The Loup-Garou


“Loup Garou” from the “Dictionnaire infernal,” Louis Le Breton, 1863. Image: Wikimedia Commons

Part werewolf, part vampire, he goes by many names. The most common is the Loup-Garou, but others call him rougarou; in the Caribbean, a cousin – the Loogaroo – is a blood-sucking, shape-shifting old woman. A recurring character in French and Francophone folklore, the Loup-Garou story has been passed through many French-Canadian generations in Maine and elsewhere in New England, as a warning to naughty children, or simply a fireside tale among elders.

(In fact, the antiquity of the story of the Loup-Garou is evident in its name. Garou comes from an old Frankish word, warou, which shares the same Germanic origin as the English “werewolf.” At some point, the original meaning of garou was forgotten to the extent that the French loup, for “wolf” was added, despite being redundant).

The version below is taken from Rowland Evans Robinson’s Danvis Folk, an 1894 compilation of folk tales. Robinson claimed to have collected the tales from various people across Vermont “fifty or sixty” years earlier, including a story of the Loup-Garou, which he places in the mouth of a man named Antoine. Robinson tells the story, like all his others, in dialect (at least as he imagines it). I’ve provided a “translation” here:


“Now, wait till I tell you about the loup garou. Ah, that was a bad thing; it makes me scared to think of it, ever since I was a little boy and the old men and the old women told of it. Then would sit and squeeze around the fire and be scared to look behind us, to see the shadow creep, creep on the floor and jump on the wall, for fear it might be the loup garou.”

“What species of predatory animal are these loose garooses, Antoine? Do they have anything like the human nature of an ordinary wolf, or a lucifer, or a woolynig [a kind of wild cat], or what?”

“Ah, Solon, they were devils more than anything,” said the Canadian in an awestricken voice. “Devil, devil. Sometimes they were men just like anybody, and then they would be wolves, oh much worse than wolves. They catch dead men in graveyards and eat them; they catch live men and eat them. Oh, they were awful. I believe they haven’t got them any more in Canada, now, but in the old times they had them.

“One time, my great-grandmother, got so old she made up her mind she would die, and my grandfather was to go for the priest in the night, a long, long way through the woods, and he was driving along the tail, couldn’t hear any noise except the snow scrunch, scrunching under the running of the horse’s feet. Well, sir, my grandpere was driving along, and not thinking about much, except for “hurry fast.” He was going along a smooth road through the woods when his horse was begging him to slow down and he couldn’t make it go fast, for all he whipped it. The horse just pulled hard like he was drawing more than a two-ton load, and sweated so much he smoked like a steamboat, and melted the snow on the road with each drop of his sweat.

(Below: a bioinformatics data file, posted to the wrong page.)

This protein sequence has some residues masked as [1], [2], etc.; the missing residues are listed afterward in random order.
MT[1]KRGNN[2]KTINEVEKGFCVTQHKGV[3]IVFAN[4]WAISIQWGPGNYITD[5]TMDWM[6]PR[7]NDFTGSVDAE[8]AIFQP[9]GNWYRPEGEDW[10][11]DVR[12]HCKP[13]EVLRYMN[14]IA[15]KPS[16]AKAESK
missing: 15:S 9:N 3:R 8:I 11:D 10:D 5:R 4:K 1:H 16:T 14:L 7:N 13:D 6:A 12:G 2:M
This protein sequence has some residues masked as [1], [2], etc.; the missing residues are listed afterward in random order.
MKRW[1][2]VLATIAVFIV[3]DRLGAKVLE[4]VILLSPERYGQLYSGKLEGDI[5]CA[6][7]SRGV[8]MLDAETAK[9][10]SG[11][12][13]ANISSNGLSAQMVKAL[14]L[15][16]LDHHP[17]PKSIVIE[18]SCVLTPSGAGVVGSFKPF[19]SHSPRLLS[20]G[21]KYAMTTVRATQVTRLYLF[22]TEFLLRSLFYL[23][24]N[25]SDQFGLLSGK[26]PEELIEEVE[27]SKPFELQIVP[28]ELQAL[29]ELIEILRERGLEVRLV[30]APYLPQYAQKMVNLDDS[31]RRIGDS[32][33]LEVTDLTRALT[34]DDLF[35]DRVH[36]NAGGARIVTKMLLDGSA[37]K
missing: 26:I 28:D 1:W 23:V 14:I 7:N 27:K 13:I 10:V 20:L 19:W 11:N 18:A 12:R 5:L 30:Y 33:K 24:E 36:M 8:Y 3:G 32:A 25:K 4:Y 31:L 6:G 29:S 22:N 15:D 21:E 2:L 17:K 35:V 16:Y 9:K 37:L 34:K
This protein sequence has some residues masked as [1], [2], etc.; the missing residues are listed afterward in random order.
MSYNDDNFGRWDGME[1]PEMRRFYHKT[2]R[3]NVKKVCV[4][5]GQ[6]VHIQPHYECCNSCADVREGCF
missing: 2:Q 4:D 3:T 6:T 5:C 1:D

“By-and-by, my grandpere looked behind him and saw a great big, big black dog, maybe a wolf, and he didn’t whether it was or not, with its forefeet on the back end of the train, and he pulled back hard, harder than the devil.

“My grandpere was mad, even more scared than he was mad, and he stuck that thing with his whip, and that thing jumped right on the train and put his forefeet on my grandfather’s shoulder. It was so heavy, it almost squashed him. My grandfather felt for his knife to cut it, because if you draw the blood of the loup graou, he’ll turn back into a man right away, and run off.

“But he can’t find his knife, and he doesn’t know what he’ll do. The horse was scared and ran like a holy hurricane, since the loup garou had gotten his forefeet off the ground and can’t pull them back any more.

“My grandpere felt that hellish thing’s hot breath freeze his neck, and his hairs brush his face like needles, and he shut his eyes, so he couldn’t see that awful yellow eye close to his own, and he gave himself up for dead, just as his horse ran into the priest’s gate, and he hollered and the priest ran out and said some words quick and loud, and the loup garou became a man right away, quick as a wink, and ran off into the woods.

“My grandfather was so scared it took as much as half a pint of the priest’s whiskey to bring him to…

“And they say there was a man, a neighbor of my grandfather, who carried a whip mark on his face for a good many days after.”


Happy Halloween, and keep a watch for strange creatures in the night!



James Myall

About James Myall

While I currently work for an Augusta-based non-profit, I spent four years as the Coordinator of the Franco-American Collection at the University of Southern Maine. In 2015, I co-authored "The Franco-Americans of Lewiston-Auburn," a general history of that population from 1850 to the present. I was also a consultant for the State Legislative Task Force on Franco-Americans in 2012. I live in Topsham with my wife and two young daughters.